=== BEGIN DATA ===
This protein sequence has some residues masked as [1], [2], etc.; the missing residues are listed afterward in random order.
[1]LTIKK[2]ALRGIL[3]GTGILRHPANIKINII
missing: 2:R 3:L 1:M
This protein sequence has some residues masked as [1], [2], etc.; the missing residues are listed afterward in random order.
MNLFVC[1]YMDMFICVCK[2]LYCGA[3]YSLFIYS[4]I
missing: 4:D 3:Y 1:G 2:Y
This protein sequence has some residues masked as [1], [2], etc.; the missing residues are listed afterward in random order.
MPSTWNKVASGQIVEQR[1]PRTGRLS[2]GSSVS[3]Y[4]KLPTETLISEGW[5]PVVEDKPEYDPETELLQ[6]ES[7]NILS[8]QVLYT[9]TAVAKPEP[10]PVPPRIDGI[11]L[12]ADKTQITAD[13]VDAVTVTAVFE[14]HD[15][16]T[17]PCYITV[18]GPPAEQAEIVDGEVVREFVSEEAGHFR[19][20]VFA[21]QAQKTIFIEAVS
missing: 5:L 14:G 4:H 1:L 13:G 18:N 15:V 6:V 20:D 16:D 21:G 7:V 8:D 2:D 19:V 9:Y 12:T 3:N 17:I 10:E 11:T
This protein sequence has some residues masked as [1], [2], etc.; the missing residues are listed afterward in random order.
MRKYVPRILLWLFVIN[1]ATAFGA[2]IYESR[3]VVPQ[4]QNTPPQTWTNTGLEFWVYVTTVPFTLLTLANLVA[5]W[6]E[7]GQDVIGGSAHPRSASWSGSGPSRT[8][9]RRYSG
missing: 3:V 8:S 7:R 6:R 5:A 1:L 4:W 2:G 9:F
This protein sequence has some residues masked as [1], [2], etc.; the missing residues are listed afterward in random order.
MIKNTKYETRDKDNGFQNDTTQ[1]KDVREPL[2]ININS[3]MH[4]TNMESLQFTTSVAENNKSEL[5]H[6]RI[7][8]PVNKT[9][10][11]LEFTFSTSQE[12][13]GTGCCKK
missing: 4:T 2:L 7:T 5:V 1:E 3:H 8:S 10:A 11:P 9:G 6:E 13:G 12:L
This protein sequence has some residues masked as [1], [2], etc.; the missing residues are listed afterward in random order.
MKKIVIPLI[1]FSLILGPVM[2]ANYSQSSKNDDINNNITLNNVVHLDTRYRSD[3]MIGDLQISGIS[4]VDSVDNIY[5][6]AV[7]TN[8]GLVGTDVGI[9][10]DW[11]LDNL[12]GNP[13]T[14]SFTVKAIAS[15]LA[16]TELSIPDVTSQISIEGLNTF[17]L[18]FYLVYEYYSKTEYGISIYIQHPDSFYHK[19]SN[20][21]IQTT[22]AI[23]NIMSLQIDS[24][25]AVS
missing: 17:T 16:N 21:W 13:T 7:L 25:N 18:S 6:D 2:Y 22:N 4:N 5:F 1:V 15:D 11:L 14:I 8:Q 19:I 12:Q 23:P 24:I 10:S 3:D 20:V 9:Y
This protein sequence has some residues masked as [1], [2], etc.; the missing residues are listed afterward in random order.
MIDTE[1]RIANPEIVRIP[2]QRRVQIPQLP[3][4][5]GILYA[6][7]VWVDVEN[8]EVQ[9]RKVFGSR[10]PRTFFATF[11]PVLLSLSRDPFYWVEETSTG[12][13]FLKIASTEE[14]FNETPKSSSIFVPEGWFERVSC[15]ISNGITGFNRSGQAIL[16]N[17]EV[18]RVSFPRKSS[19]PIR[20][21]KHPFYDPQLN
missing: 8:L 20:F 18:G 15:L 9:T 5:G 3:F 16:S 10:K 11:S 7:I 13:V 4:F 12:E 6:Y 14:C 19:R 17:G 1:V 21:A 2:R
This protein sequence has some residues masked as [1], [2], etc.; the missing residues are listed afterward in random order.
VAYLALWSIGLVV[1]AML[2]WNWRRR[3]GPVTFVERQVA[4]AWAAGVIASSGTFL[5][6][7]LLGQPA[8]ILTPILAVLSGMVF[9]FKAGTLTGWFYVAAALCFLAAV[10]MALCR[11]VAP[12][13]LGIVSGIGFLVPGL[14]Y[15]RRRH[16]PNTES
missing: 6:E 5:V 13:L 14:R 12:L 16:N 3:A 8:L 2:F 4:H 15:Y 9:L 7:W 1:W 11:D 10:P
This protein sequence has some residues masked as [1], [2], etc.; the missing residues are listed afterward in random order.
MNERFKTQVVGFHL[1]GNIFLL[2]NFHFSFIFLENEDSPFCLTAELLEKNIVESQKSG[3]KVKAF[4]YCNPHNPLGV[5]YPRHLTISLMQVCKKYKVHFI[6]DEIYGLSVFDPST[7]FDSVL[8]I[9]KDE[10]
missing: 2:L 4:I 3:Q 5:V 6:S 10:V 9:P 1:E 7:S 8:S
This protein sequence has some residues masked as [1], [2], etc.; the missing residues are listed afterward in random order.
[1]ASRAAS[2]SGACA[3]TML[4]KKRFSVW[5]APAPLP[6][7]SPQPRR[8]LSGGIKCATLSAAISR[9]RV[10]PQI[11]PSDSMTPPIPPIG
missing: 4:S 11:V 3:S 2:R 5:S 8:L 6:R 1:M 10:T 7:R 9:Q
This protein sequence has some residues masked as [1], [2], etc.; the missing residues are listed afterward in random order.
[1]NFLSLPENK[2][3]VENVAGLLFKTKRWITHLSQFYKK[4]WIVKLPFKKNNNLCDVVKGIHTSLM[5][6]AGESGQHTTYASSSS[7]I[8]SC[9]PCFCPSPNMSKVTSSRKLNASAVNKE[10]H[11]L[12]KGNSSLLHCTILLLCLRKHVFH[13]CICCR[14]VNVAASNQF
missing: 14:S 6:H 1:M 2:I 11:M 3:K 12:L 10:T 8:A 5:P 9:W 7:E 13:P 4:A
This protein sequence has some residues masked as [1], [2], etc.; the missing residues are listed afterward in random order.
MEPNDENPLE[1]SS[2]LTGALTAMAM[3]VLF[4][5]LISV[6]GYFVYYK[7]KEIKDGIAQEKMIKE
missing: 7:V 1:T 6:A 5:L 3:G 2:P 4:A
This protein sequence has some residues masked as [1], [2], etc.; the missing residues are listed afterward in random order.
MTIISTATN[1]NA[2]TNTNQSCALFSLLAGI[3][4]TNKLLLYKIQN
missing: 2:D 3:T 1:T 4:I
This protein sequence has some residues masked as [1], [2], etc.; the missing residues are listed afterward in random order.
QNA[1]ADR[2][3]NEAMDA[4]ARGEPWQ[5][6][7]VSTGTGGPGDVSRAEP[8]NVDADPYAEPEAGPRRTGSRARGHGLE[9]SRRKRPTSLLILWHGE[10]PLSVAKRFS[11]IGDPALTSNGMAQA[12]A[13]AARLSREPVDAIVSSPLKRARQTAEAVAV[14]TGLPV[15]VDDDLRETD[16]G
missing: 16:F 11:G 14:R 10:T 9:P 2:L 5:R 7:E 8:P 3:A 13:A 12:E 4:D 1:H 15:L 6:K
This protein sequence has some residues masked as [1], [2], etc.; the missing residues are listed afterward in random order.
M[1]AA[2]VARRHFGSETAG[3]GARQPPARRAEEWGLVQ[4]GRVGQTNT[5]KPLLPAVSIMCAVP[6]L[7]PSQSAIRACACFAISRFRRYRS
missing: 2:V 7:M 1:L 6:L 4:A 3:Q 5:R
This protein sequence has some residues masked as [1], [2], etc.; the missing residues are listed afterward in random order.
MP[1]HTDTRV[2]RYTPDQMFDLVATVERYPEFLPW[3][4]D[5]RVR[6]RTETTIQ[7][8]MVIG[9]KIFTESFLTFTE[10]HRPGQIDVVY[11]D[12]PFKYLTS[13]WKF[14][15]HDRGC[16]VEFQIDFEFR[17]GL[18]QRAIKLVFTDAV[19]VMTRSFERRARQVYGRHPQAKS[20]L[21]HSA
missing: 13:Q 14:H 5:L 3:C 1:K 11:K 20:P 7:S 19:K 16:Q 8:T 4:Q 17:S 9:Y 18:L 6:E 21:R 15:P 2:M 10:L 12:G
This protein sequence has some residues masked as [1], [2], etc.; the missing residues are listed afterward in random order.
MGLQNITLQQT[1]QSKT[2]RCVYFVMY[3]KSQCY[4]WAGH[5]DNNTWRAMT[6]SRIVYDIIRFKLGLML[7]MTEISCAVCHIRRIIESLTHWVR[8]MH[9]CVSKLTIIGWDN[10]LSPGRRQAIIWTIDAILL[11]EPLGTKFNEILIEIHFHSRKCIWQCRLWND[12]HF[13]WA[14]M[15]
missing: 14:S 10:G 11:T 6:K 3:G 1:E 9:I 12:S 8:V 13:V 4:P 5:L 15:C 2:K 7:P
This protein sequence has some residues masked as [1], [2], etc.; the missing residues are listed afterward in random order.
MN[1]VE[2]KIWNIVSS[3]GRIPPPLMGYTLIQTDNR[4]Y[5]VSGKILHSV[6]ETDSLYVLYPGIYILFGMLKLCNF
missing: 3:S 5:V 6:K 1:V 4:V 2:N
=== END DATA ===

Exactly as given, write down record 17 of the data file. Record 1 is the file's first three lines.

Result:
This protein sequence has some residues masked as [1], [2], etc.; the missing residues are listed afterward in random order.
MGLQNITLQQT[1]QSKT[2]RCVYFVMY[3]KSQCY[4]WAGH[5]DNNTWRAMT[6]SRIVYDIIRFKLGLML[7]MTEISCAVCHIRRIIESLTHWVR[8]MH[9]CVSKLTIIGWDN[10]LSPGRRQAIIWTIDAILL[11]EPLGTKFNEILIEIHFHSRKCIWQCRLWND[12]HF[13]WA[14]M[15]
missing: 14:S 10:G 11:T 6:K 3:G 1:E 9:I 12:S 8:V 13:V 4:P 5:L 15:C 2:K 7:P